In another respect, the invention is a computer readable medium on which is embedded a program that performs the method described above.
In yet another respect, the invention is an apparatus for processing an incoming print job requesting N collated copies of a document on a printer, where N is an integer greater than one. The apparatus comprises a memory, a spooler connected to the memory, a status agent and a control logic connected to the spooler and the status agent. The memory is configured to store the document. The spooler is configured to send an outgoing printjob to the printer. The status agent is configured to receive from the printer information regarding whether the printer has sufficient capacity to collate the document. The control logic controls the spooler on the basis of this information.
BRIEF DESCRIPTION OF THE DRAWINGS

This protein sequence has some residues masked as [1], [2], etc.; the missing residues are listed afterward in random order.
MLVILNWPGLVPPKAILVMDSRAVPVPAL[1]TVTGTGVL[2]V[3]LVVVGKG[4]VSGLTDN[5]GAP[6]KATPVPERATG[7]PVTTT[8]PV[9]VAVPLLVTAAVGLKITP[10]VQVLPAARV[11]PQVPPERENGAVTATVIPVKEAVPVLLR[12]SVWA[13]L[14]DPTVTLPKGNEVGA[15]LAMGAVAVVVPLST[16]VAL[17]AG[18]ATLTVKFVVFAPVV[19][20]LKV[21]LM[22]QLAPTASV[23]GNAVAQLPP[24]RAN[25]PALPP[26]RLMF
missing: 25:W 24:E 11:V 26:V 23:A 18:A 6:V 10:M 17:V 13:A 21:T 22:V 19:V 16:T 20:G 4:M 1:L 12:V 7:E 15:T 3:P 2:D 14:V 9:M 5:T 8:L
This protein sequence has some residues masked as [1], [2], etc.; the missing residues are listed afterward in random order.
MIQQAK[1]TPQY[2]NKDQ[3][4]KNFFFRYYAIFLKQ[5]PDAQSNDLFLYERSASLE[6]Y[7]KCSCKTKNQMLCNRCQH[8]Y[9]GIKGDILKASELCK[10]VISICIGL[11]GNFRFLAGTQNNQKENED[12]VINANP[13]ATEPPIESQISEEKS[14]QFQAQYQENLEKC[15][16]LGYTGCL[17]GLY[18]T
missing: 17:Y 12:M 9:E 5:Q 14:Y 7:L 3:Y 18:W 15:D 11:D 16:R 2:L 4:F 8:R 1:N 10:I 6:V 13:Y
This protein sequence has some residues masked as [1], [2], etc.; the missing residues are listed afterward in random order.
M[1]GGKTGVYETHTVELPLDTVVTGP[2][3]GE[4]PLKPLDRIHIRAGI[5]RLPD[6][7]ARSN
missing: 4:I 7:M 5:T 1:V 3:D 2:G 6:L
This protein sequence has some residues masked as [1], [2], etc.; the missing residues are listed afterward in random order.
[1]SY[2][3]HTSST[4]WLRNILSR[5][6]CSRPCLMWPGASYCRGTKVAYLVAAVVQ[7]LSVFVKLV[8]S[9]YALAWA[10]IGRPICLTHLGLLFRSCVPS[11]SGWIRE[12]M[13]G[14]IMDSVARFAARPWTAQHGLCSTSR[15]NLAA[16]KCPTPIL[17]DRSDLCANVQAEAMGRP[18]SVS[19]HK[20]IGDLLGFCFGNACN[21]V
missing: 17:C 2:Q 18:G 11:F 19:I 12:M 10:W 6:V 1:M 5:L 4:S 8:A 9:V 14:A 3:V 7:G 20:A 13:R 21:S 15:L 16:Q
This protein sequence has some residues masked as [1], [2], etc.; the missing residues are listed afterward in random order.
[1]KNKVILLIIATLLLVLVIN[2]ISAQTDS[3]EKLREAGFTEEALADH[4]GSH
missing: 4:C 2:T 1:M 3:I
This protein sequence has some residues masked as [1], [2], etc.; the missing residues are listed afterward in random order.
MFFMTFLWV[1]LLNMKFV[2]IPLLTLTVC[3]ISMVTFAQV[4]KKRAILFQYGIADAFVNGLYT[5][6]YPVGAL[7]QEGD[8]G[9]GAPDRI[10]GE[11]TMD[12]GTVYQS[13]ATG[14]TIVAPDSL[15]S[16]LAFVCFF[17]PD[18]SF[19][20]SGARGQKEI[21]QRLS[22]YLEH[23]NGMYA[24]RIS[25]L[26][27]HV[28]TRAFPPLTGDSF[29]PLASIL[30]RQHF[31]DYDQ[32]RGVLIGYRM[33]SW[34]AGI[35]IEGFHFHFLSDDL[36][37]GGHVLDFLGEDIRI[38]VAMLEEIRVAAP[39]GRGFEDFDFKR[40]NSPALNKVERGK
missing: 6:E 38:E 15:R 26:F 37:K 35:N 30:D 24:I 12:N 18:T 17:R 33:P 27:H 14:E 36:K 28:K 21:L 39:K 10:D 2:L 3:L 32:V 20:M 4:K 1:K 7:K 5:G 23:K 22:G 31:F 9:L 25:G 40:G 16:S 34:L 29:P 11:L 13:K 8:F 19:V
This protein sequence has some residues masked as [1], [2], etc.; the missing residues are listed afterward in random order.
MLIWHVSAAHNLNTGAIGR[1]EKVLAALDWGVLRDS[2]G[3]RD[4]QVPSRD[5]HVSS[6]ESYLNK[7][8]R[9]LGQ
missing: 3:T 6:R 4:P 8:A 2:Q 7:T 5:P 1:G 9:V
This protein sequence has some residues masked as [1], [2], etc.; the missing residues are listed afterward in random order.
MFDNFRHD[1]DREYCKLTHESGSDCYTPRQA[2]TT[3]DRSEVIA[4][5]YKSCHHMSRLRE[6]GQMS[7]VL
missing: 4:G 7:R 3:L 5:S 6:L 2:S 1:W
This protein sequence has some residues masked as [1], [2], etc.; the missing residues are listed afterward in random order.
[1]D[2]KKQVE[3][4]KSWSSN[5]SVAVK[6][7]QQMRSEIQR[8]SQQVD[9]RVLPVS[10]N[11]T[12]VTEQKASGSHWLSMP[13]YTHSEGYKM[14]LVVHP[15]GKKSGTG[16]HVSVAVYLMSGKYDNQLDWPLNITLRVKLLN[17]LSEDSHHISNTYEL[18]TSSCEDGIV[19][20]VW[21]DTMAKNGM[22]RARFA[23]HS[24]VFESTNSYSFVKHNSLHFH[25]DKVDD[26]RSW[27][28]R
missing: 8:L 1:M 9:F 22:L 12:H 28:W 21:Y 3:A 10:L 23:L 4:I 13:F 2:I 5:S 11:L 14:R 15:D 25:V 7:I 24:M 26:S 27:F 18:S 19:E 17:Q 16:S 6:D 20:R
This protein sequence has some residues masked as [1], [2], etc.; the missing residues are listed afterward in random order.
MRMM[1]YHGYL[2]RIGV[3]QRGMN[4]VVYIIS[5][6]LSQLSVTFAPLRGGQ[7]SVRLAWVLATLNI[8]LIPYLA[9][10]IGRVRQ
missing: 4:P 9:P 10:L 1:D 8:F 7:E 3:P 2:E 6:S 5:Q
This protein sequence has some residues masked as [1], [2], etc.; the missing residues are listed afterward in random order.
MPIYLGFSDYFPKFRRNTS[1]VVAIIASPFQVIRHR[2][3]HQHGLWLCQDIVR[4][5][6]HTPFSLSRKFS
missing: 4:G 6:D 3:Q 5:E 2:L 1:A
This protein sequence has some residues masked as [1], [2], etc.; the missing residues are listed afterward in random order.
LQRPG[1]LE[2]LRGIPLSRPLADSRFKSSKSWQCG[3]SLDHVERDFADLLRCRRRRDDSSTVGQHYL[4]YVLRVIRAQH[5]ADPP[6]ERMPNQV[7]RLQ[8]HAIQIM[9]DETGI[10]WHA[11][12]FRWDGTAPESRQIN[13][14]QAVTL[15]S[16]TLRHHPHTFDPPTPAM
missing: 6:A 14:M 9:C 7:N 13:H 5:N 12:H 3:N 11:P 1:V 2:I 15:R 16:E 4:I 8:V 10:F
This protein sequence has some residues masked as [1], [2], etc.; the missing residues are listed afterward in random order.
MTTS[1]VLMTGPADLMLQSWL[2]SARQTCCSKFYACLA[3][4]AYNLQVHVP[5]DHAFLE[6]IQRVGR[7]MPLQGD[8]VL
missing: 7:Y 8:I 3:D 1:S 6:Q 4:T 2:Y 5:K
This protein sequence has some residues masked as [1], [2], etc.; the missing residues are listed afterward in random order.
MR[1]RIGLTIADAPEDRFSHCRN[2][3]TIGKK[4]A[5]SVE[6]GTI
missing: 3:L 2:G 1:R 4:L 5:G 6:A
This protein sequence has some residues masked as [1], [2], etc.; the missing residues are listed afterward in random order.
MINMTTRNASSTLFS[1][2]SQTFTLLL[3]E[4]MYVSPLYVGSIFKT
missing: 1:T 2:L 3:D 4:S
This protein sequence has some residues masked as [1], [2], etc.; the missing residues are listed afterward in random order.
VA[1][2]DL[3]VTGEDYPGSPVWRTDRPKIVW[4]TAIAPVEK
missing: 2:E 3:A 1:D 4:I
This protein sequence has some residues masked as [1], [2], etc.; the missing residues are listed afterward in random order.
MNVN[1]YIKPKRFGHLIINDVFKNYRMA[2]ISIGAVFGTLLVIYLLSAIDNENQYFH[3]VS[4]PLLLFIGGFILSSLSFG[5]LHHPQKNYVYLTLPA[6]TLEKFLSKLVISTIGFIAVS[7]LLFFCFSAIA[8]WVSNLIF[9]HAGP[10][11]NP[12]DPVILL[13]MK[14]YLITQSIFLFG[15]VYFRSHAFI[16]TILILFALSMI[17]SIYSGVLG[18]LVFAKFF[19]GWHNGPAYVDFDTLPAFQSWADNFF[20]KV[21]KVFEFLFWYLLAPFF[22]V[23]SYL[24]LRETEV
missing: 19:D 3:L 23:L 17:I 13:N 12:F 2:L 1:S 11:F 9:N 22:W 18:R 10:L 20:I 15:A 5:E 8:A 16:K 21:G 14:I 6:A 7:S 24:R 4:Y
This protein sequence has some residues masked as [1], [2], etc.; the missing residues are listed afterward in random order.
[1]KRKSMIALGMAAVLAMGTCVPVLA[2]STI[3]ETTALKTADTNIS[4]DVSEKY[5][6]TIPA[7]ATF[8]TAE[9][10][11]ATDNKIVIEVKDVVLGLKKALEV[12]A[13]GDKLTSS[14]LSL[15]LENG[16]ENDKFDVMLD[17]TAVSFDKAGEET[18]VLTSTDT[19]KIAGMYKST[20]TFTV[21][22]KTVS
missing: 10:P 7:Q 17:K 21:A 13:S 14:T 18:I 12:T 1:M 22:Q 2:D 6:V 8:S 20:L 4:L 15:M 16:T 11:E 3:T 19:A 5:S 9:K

In comparison to known prior art, certain embodiments of the invention are capable of achieving certain advantages, including some or all of the following: (1) printing of the 9 correct number of copies in almost all cases transparently to the user; (2) automatic detection of and compensation for limitations due to inadequate storage capacity; and (3) relaxation of device memory requirements, allowing, for example, production of printers with less expensive RAM memory without sacrificing digital collation performance. Those skilled in the art will appreciate these and other advantages and benefits of various embodiments of the invention upon reading the following detailed description of a preferred embodiment with reference to the below-listed drawings.
FIG. 1 is an interaction diagram of devices and their actions, according to one embodiment of the invention;
FIG. 2 is a flowchart of a method according to an embodiment of the invention; and
DETAILED DESCRIPTION OF A PREFERRED EMBODIMENT
FIG. 3 is a block diagram of component modules according to one embodiment of the invention.